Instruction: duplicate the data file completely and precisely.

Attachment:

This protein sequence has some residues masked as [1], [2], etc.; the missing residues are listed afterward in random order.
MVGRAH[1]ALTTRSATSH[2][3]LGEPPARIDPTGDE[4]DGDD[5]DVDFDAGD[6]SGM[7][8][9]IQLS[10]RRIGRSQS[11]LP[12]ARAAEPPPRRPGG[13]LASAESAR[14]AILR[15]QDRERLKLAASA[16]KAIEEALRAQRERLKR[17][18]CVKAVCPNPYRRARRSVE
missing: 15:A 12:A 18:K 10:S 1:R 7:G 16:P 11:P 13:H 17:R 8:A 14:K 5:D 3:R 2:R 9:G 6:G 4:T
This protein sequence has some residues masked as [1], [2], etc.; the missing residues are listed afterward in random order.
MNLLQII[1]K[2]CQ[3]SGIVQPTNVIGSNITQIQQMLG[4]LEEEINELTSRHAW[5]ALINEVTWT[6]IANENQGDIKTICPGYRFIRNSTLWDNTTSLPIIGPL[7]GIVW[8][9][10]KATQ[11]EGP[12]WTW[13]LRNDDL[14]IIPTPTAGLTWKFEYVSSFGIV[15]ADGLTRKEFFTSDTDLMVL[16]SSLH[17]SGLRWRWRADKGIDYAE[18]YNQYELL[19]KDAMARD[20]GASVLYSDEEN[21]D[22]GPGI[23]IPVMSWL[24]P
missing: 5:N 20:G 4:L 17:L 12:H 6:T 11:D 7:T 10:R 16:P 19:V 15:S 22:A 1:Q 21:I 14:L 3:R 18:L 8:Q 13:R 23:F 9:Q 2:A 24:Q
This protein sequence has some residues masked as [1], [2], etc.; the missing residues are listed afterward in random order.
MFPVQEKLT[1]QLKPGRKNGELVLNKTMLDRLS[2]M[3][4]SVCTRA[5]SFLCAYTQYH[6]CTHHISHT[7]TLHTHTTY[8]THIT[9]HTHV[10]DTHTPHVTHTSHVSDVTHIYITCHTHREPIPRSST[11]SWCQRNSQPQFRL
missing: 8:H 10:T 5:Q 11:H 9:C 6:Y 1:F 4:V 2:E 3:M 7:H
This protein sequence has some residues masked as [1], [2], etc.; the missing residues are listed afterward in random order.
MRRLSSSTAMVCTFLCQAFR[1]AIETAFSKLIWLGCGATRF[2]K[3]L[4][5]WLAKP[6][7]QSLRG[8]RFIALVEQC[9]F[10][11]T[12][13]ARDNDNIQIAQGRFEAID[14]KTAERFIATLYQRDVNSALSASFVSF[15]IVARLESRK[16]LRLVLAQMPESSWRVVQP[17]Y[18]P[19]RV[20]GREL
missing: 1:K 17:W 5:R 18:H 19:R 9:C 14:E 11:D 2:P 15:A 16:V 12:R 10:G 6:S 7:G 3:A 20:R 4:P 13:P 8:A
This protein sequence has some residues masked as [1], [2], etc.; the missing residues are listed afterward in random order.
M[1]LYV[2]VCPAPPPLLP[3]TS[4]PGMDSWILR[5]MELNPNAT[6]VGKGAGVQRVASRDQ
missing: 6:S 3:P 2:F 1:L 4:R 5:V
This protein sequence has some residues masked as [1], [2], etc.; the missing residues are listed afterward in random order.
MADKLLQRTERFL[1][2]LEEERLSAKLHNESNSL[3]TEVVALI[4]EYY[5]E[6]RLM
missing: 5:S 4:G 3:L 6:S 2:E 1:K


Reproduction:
This protein sequence has some residues masked as [1], [2], etc.; the missing residues are listed afterward in random order.
MVGRAH[1]ALTTRSATSH[2][3]LGEPPARIDPTGDE[4]DGDD[5]DVDFDAGD[6]SGM[7][8][9]IQLS[10]RRIGRSQS[11]LP[12]ARAAEPPPRRPGG[13]LASAESAR[14]AILR[15]QDRERLKLAASA[16]KAIEEALRAQRERLKR[17][18]CVKAVCPNPYRRARRSVE
missing: 15:A 12:A 18:K 10:S 1:R 7:G 16:P 11:P 13:H 17:R 8:A 14:K 5:D 3:R 2:R 9:G 6:G 4:T
This protein sequence has some residues masked as [1], [2], etc.; the missing residues are listed afterward in random order.
MNLLQII[1]K[2]CQ[3]SGIVQPTNVIGSNITQIQQMLG[4]LEEEINELTSRHAW[5]ALINEVTWT[6]IANENQGDIKTICPGYRFIRNSTLWDNTTSLPIIGPL[7]GIVW[8][9][10]KATQ[11]EGP[12]WTW[13]LRNDDL[14]IIPTPTAGLTWKFEYVSSFGIV[15]ADGLTRKEFFTSDTDLMVL[16]SSLH[17]SGLRWRWRADKGIDYAE[18]YNQYELL[19]KDAMARD[20]GASVLYSDEEN[21]D[22]GPGI[23]IPVMSWL[24]P
missing: 5:N 20:G 4:L 17:L 12:H 6:T 11:D 7:T 10:R 16:P 19:V 15:S 22:A 1:Q 21:I 14:L 3:R 18:L 8:Q 13:R 23:F 9:Q 2:A 24:Q
This protein sequence has some residues masked as [1], [2], etc.; the missing residues are listed afterward in random order.
MFPVQEKLT[1]QLKPGRKNGELVLNKTMLDRLS[2]M[3][4]SVCTRA[5]SFLCAYTQYH[6]CTHHISHT[7]TLHTHTTY[8]THIT[9]HTHV[10]DTHTPHVTHTSHVSDVTHIYITCHTHREPIPRSST[11]SWCQRNSQPQFRL
missing: 8:H 10:T 5:Q 11:H 9:C 6:Y 1:F 4:V 2:E 3:M 7:H
This protein sequence has some residues masked as [1], [2], etc.; the missing residues are listed afterward in random order.
MRRLSSSTAMVCTFLCQAFR[1]AIETAFSKLIWLGCGATRF[2]K[3]L[4][5]WLAKP[6][7]QSLRG[8]RFIALVEQC[9]F[10][11]T[12][13]ARDNDNIQIAQGRFEAID[14]KTAERFIATLYQRDVNSALSASFVSF[15]IVARLESRK[16]LRLVLAQMPESSWRVVQP[17]Y[18]P[19]RV[20]GREL
missing: 1:K 17:W 5:R 18:H 19:R 9:C 14:E 11:D 2:P 15:A 16:V 12:R 10:G 6:S 7:G 3:A 20:R 4:P 13:P 8:A
This protein sequence has some residues masked as [1], [2], etc.; the missing residues are listed afterward in random order.
M[1]LYV[2]VCPAPPPLLP[3]TS[4]PGMDSWILR[5]MELNPNAT[6]VGKGAGVQRVASRDQ
missing: 6:S 3:P 2:F 1:L 4:R 5:V
This protein sequence has some residues masked as [1], [2], etc.; the missing residues are listed afterward in random order.
MADKLLQRTERFL[1][2]LEEERLSAKLHNESNSL[3]TEVVALI[4]EYY[5]E[6]RLM
missing: 5:S 4:G 3:L 6:S 2:E 1:K